“We put our money where our mouth is.”
We can use these partnership to drive growth and regain the US competitiveness that we need.
Here’s van Kralingen’s post on the A Smarter Planet Blog.
3 p.m. PM
Keynote – Robert Steel, Deputy Mayor, NYC
The good news is New York City is growing. Most US cities are not growing. We’ll add 1 million people in the coming decades.
We launched Plan NYC in 2007. Mayor Michael Bloomberg laid out wherewe want New York to be over the next decade. The goal is to create a sustainable city.
We have 3.7 million jobs. Health care, finance, retail and business services are the four largest categories.
Unemployment is still unacceptably high, though. We don’t want to live in a city with high unemployment. The headline number is 8.6% but it actually understates the problem. For men of color in the Bronx, the unemployment rate is probably 40%. That’s unacceptable.
Also, unemployment is longer term than in past recessions.
Jobs and innovation are the key themes for economic development.
There are four pillars of economic vitality in New York. 1) Improve the quality of life in the city. 2) Create a pro business environment. 3) Invest in the future. 4) Innovation and economic competitiveness are key.
A good example of a public-private partnership is the High Line, a former elevated rail line that has been converted to a park—which has stimulated a lot of economic development. The city invested $120 million. There’s $75 million of private money. A lot of buildings are being constructed and remodeled. Thirty buildings are done or on the drawing boards. “We look for situations where public money encourages private money.”
Concerning talent: After the financial crisis the economic development corp. in the city surveyed employers to find out the skills that would be needed for the future. The answer was science and technology. Our R&D per capita is too low. So our of this came the idea of trying to turn NYC into a new Silicon Valley. This is the Applied Sciences NYC program. We had seven submissions from a total of 17 academic institutions.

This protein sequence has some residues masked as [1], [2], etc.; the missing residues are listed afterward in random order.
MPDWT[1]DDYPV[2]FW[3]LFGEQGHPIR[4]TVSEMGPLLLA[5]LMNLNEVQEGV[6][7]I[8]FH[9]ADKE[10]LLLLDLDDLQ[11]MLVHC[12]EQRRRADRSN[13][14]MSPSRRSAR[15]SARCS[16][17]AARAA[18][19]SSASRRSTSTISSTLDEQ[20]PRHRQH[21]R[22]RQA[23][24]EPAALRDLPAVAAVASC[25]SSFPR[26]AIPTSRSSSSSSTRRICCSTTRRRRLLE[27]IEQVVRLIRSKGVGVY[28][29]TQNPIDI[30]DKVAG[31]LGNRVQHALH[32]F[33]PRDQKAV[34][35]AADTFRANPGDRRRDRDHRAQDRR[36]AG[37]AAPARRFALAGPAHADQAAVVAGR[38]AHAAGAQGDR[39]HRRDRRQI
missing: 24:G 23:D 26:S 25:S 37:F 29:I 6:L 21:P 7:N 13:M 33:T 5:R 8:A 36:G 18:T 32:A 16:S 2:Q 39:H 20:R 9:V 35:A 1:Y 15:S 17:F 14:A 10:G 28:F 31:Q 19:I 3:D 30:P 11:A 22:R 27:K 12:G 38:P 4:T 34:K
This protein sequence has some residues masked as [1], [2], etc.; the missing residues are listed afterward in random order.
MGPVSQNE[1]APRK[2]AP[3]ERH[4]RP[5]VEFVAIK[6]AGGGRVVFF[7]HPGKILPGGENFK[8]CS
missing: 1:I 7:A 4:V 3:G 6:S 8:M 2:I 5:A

We give advice, real estate and up to $100 million in funding What do we get for it? The range of proposals goes up to a 2-million square foot campus and $2.5 billion in investment.
“This is a big idea. It’s about innovation, thinking ahead and planning. It’s about thinking ahead and changing the nature of the city’s economy.”
The Context: Robert Steel talks about the Applied Sciences NYC initiative, a public-private partnership aimed at creating a larger pool of people with technical skills in New York City.
Panel – New Thinking on Public/Private Partnerships
Moderator: Stan Litow, IBM vice president for corporate social responsibility, asks about entrepreneurialism and education
John Seely Brown – Author
No skills last that long. We have to create a disposition to learn. You have to connect to learn, and you have to learn continually. “The half life of skills today has gone down to about five years.”
In the past, people defined themselves only by what they created themselves. Today, the kids are saying: ‘I am what I create, what I share, and what other people build on.’
Kathryn Wylde –CEO, Partnership for New York City
Ronald Reagan popularized the concepts of public private partnerships. He understood that it wasn’t about business taking over government responsibilities but investing around government priorities.
We’re working with the business community to create early state investment funds. It’s a stream of activity, not one offs. We have set up technology media labs. We have startup incubation labs. We work in partnership with the city’s economic development corporation.
Robert Steel – Deputy Mayor, Economic Development, NYC